It was a huge effort, but the walking track is now safe for visitors.

The team also pruned the fruit trees in the orchard.  Each autumn and winter the trees need to be cut back to improve the fruit yield.

While the smaller team worked in the orchard and clearing the fallen tree, after lunch the planting group went up to the top of the property and worked their way down trimming trees along the track until they finally met up with the smaller team who were working their way up after clearing the fallen tree.

It was a short visit but the group accomplished an amazing amount of work.   We were very impressed with the enthusiastic group who were very keen to learn and worked really hard to accomplish all the tasks.

Our thanks to Amanda Freeman, SFS Centre Director, for once again arranging the visit.  We really enjoy having the SFS students and staff at CUE Haven and value our relationship and do so appreciate your continued support.

And also many thanks to SFS staff Sigrid, Erin and Michael for their help on site and ensuring things went smoothly.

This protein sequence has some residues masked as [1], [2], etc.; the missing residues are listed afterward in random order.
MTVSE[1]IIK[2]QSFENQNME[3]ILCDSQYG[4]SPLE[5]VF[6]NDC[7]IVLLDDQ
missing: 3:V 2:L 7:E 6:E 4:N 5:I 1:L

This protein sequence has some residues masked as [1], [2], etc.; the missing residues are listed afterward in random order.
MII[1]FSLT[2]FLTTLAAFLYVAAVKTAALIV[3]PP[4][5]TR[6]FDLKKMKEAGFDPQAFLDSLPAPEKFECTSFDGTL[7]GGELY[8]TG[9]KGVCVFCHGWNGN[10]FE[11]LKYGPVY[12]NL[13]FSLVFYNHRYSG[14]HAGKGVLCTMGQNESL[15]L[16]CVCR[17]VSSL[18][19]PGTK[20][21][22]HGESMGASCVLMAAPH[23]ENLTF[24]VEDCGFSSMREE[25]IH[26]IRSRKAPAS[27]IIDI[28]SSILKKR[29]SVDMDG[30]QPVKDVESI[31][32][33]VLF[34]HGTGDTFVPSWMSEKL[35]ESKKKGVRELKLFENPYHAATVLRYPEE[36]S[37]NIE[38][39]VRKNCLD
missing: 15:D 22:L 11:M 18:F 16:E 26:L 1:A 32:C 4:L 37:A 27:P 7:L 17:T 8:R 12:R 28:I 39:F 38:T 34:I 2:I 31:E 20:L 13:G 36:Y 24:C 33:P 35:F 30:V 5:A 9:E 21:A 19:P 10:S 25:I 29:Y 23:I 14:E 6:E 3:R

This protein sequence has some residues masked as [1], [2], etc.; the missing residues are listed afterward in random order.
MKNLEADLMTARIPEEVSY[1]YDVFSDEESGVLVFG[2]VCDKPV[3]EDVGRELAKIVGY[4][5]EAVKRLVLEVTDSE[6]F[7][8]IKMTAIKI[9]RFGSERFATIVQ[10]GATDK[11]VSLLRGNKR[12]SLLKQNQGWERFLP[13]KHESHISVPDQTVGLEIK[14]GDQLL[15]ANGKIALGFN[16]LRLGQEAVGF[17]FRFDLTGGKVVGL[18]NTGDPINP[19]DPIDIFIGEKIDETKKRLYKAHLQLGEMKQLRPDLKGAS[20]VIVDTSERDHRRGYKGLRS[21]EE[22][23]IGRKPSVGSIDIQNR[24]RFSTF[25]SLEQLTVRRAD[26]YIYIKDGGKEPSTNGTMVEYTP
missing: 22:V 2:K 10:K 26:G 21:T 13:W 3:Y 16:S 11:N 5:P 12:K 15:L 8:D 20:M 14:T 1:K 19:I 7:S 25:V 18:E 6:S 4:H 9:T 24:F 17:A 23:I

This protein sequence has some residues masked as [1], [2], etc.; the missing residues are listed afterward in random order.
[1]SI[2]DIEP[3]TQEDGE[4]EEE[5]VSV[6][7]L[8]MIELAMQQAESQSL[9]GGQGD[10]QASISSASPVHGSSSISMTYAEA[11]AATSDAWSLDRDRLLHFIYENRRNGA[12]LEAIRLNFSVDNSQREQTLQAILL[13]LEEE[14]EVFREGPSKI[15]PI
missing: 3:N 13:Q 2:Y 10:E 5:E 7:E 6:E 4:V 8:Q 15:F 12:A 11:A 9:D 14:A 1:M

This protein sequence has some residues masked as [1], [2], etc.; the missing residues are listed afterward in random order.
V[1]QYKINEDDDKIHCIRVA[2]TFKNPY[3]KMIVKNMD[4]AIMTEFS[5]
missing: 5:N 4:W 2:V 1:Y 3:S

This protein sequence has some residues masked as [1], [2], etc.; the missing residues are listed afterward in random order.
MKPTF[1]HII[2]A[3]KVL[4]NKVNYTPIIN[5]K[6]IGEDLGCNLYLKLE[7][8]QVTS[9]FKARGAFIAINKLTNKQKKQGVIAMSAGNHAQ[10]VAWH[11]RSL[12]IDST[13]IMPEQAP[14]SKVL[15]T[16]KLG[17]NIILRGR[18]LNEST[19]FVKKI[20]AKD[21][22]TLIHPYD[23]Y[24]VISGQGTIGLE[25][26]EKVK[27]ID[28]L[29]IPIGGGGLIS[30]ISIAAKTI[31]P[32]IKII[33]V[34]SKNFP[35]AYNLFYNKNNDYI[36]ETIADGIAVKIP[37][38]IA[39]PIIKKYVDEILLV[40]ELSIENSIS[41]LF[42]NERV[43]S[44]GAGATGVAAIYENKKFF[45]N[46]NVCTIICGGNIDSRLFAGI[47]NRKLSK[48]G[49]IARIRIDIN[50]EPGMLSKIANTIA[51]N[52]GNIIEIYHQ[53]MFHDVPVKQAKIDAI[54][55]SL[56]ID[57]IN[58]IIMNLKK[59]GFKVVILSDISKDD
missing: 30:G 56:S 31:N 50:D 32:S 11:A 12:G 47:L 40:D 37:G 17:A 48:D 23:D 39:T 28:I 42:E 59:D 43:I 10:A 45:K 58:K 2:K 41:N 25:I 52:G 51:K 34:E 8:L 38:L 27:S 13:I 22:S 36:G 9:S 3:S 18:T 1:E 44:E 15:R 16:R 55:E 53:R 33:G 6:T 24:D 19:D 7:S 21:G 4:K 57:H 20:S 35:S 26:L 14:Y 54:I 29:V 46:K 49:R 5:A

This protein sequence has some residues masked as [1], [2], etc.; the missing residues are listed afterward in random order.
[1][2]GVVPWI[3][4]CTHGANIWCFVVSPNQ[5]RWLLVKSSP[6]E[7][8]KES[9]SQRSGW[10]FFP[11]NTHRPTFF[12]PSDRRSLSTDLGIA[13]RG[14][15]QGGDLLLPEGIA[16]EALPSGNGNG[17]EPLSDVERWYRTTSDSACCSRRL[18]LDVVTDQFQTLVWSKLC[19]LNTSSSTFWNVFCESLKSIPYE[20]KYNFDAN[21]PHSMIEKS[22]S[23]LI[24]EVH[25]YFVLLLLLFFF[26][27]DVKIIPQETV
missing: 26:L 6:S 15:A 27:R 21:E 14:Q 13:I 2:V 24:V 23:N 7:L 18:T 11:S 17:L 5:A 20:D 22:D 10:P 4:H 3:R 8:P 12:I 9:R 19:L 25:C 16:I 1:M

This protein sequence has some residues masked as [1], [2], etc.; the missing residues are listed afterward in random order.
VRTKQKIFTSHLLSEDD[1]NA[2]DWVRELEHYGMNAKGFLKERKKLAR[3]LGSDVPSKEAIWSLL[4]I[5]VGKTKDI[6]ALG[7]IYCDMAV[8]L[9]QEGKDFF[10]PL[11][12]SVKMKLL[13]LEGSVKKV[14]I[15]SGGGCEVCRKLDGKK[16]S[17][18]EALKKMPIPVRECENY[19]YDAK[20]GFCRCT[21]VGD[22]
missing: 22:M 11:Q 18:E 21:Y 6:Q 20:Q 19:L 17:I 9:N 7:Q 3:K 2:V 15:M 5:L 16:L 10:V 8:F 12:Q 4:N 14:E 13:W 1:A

And a very BIG THANK YOU to all the students.  It was great meeting all of you and working with you. We were very impressed by your enthusiasm, motivation and interest in CUE Haven and in NZ native flora and fauna.

You have all made a major contribution not only to the CUE Haven restoration project but also to our planet. The pampas eradication will allow more native trees to get established and trimming back the overgrowing vegetation will ensure that the trees flower and fruit more next season. Plus visitors will be able to explore the area more comfortably.  The canopy trees will create a long living sustainable habitat and provide food and shelter for a variety of plant and bird life over the years. And also provide educational opportunities and enjoyment to generations of visitors.  What a fantastic legacy!! Thank you!

We wish you all good luck and much success and happiness in your future endeavours.  We do hope you will keep in touch and come back to visit us at CUE Haven and enjoy your community native forest reserve you have helped create.

Thank you!!  Thank you!!